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Category: Sanderling

XXIX

Hi, Mom,

Christmas 2017 was a good one. But my lord were you missed.

We went to bed on Christmas Eve to a ground covered in green grass and awoke to a winter wonderland. I can’t recall a white Christmas quite so spectacular. We made Swedish cardamom rolls like we did the morning of your last Christmas with us. We’ve really perfected the recipe. Sanderling nearly ate his weight in bulle. We opened presents by a toasty fire. Dad won Christmas by gifting Courtland a karaoke set that provided the evening’s entertainment (and many more to follow, no doubt). We spent the afternoon sledding, before eating boeuf and popping Christmas crackers, and cozying up to a viewing of “Love Actually.”

Earlier in the week, after prepping your wild rice shrimp casserole recipe for Christmas eve supper, I reflected on our first Christmas with Sunny.  That year, I remember feeling such gratitude that all of our loved ones were alive and healthy and together. I remember rolling over to James that night and saying, “I know it won’t always be like this.” I just didn’t realize this would change so quickly. I thought I had years, decades if we were lucky, before this feeling. This forever balance of light and dark.

It’s never going to feel right without you, but we’re learning to navigate your absence and find light in even the darkest places.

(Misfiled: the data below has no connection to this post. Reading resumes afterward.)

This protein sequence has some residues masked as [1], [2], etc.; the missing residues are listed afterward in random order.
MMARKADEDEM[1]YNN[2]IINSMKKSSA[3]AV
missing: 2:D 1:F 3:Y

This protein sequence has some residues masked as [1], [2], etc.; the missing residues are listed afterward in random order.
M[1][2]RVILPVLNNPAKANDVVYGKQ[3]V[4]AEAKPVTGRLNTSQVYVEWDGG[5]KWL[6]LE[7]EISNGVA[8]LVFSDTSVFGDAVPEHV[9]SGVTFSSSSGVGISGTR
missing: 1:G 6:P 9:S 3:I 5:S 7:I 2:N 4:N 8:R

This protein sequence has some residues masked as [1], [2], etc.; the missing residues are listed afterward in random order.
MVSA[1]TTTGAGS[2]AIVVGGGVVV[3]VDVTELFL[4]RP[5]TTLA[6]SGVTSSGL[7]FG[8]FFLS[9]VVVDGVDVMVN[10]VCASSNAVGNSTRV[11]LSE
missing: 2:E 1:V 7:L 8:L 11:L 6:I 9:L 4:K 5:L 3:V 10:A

143 Mama. Merry Christmas.

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XXV

Hi, Mom,

Yesterday was Halloween. And for the fourth year in a row, we executed another ridiculous team costume. The girls are currently steeped in the “Harry Potter” series, and so they requested that we each pick a character from the books. Sunny was Hermione, with her stack of books and wild hair. Courtland was Ginny, badass and strong and chalked with red hair for the part. Dad was Dumbledore, and ordered the most epic costume to complete the look. The man has never had to manage so much hair and fashion tap! James was Harry, and Sanderling his snowy, white owl Hedwig. And I wore Momo’s epic velvet cape to pull off Professor McGonagall. As ever, you were deeply missed.

143 Your Ashley

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XIX

Hi, Mom.

Here are five things I want you to know about your grandson.

  1. Moments after Sanderling was born, one of the nurses cooed, “Oh my, he is just so sweet.” It didn’t strike me as all that unique a comment at the time, as new life is undoubtedly sweet… and pure, and fresh, and squishy, and mind-bendingly awesome. But that sentiment has been a recurring one ever since that moment, from our nearest and dearest, to his care providers, to his doctors, to complete strangers. He is a sweet, sweet boy. And I comment on his gender, as I worry that society does not value sweetness in men, and how I want nothing more than for him to be able to carry forward this defining trait since his birth through adulthood.
  2. He is also happy, a happy, content baby. Quick to smile and engage. As one of his teachers commented, “That boy is so dang jolly!” Music and dance and social interaction (whether with fellow humans or any living creature) bring him most joy. And it is a true delight to parent.